Blackout, by Connie Willis.
You know, they only sent me an e-copy of Blackout? And it is really the first half of the book. I see why the actual nomination is for Blackout/All Clear: because Blackout has no ending — not even a vague gesture toward the idea of an ending.
Phooey. Now I need to buy a copy of All Clear, pronto, so I can find out what happens!
This is a time travel story, of course: historians go back in time to study things. I like the VERY NARROW studies they do, that seems so realistic! Like a tiny snapshot of evacuated children in one particular manor in the country, for example.
I liked this book a lot, though for me it was sloooow to get started. Normally I don’t mind a slow pace, but it took a while for me to start to care about the characters. It has a lot of point of view characters — five — two important, two medium, one minor — which would probably be why it was a slow-starter for me. But it also sets up an interesting contrast with The Dervish House. Why did the large number of characters work for me here (eventually) whereas I just quit reading The Dervish House?
I think the answer is simple: Willis gives each point of view character more space — that is, more pages in a row before switching to the next character. That gives me a chance to connect to one character before switching to the next. Also, she places each character in a small-scale, intimate setting: dealing with the godawful children in the manor, looking for a job in a department store during the Blitz, like that.
Each situation is easy to understand, and it’s easy to imagine yourself in the place of Eileen or Polly or Mike or whoever. And those places are stressful! You start to really WANT to know how Eileen is going to cope with the mother of those godawful children, how Polly is going to manage when she can’t get a black skirt — trivial, but it all seems to matter.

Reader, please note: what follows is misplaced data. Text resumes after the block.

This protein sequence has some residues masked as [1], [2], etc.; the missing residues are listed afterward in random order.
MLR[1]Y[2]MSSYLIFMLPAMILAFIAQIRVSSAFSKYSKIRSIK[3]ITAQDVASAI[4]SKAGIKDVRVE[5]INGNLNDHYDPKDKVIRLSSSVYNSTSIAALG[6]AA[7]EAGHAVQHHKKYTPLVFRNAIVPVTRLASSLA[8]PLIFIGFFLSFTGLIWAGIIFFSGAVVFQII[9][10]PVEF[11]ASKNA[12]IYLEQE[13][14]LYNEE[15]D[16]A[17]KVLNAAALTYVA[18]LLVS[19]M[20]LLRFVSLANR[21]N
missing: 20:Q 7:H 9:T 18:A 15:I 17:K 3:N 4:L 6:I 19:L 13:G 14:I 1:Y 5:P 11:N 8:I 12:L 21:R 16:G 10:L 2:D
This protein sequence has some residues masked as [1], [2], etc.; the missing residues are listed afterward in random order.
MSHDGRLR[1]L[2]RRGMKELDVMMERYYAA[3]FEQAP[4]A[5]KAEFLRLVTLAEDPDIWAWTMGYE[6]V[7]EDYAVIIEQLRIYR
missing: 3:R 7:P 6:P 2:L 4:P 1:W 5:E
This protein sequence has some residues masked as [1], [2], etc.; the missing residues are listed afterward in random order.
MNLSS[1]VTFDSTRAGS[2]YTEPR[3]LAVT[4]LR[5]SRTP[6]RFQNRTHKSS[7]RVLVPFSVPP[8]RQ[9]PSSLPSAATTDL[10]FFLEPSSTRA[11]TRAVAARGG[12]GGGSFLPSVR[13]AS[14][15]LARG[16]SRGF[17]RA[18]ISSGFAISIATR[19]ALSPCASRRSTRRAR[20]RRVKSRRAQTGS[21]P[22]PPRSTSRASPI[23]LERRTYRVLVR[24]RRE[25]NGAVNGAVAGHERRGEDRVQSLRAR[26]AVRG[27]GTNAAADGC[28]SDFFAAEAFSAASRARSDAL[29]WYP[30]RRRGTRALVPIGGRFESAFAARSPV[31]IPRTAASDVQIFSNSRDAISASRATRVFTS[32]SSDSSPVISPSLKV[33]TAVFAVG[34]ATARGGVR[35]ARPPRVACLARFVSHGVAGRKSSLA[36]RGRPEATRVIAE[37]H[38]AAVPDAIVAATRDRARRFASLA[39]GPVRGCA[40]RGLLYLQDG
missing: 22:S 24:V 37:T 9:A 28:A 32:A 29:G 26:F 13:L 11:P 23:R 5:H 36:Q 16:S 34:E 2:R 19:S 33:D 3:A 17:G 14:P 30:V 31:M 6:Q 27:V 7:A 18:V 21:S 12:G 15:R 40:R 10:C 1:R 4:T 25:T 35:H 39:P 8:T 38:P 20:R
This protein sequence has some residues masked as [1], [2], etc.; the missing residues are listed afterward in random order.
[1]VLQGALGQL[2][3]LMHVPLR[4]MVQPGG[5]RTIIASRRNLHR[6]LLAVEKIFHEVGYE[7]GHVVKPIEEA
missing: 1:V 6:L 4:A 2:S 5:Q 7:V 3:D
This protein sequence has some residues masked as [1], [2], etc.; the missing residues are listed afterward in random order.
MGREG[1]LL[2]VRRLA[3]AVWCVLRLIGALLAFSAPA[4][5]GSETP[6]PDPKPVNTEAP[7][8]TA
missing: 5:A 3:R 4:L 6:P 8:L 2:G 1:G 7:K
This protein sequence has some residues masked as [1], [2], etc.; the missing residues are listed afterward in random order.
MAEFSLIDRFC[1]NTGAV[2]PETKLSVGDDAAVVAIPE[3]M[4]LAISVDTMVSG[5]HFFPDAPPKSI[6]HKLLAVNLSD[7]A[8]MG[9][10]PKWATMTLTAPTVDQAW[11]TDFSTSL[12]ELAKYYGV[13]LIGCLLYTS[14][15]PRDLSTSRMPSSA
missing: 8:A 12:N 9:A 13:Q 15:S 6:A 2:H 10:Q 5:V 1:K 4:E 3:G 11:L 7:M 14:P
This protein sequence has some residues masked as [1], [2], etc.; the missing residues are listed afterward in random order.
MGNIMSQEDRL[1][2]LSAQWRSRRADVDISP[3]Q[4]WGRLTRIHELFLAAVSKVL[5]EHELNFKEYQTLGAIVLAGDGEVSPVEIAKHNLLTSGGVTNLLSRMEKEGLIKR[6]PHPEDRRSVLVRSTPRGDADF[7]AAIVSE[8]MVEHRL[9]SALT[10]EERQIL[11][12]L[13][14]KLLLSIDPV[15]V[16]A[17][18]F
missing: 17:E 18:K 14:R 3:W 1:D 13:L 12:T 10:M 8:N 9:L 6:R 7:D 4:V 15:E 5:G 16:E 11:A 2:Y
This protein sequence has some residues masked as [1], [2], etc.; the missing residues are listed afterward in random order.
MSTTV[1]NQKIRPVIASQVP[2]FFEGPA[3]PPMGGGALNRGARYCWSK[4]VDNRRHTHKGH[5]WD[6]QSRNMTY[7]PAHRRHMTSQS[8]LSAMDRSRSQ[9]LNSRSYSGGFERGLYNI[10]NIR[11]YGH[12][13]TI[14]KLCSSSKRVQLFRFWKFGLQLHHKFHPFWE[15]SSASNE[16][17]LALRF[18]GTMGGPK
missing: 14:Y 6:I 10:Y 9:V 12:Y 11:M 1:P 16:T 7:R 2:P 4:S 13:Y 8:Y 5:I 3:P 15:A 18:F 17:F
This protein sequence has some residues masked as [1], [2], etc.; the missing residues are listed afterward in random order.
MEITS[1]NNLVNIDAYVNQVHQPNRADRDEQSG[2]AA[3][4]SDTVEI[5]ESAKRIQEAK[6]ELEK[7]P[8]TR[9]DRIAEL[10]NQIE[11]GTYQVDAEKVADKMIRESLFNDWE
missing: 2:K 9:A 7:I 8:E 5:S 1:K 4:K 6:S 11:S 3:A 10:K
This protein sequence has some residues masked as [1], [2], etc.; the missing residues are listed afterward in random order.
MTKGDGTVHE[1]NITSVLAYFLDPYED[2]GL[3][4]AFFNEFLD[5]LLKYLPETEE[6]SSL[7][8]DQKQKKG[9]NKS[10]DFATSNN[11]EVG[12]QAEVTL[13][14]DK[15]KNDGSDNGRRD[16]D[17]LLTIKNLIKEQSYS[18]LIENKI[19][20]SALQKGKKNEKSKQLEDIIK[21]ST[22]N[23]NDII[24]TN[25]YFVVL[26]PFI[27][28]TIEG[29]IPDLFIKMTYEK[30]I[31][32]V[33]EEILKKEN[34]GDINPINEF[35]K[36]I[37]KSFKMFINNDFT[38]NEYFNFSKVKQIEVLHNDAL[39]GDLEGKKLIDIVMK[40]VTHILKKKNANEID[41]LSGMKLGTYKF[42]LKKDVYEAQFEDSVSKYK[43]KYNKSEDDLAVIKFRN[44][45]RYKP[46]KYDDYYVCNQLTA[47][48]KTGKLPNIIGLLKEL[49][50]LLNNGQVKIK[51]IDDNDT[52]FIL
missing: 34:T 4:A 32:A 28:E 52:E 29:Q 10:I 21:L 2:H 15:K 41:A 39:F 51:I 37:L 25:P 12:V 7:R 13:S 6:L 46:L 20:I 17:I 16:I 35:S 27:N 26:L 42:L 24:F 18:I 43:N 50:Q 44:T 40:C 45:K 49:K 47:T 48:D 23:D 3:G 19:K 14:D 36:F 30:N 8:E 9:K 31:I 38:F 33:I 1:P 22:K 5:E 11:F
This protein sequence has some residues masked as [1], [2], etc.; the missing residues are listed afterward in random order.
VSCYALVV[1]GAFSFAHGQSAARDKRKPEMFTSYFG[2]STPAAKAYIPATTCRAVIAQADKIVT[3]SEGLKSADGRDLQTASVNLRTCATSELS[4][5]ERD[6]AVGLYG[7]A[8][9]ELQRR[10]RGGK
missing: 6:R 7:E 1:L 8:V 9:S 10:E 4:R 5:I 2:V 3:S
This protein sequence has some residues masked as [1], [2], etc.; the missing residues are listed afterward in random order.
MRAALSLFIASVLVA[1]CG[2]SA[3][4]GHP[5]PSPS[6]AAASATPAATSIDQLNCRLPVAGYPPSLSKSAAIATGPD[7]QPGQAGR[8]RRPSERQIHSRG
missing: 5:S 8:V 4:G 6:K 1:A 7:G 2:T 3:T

Willis ramps up the stress level with virtually every chapter. The kids have measles, so Eileen can’t get to her drop site. Now she finally gets to the drop site, but it doesn’t open! She has to go to London (encumbered by the godawful children) and find Polly, only she doesn’t know which department store to look in and SHE’S not the one who knows when and where each bomb will fall . . . and so on.
By the end, Eileen and Polly and Mike have at least found each other (whew!) but nothing has been resolved. I have some predictions!
I bet other historians from the future are thick on the ground. Marjorie, for example. The vicar, quite possibly. Sir Godfrey, definitely — I think he’s actually Colin. Anybody want to bet? No fair reading All Clear first!
So I’ve definitely got to buy All Clear.
Now, the Hugo?
Not sure. I’m going to glance at The Hundred Thousand Kingdoms again first, because it’s been awhile, but I think for me:
1. The Hundred Thousand Kingdoms
2. Blackout / All Clear
5. The Dervish House
Now gotta think about reading the rest of the short-form nominees . . .
1 thought on “Last of the Hugo nominees —”
Hi Rachel – I have linked to this post from http://nwhyte.livejournal.com/1786958.html for comparative purposes!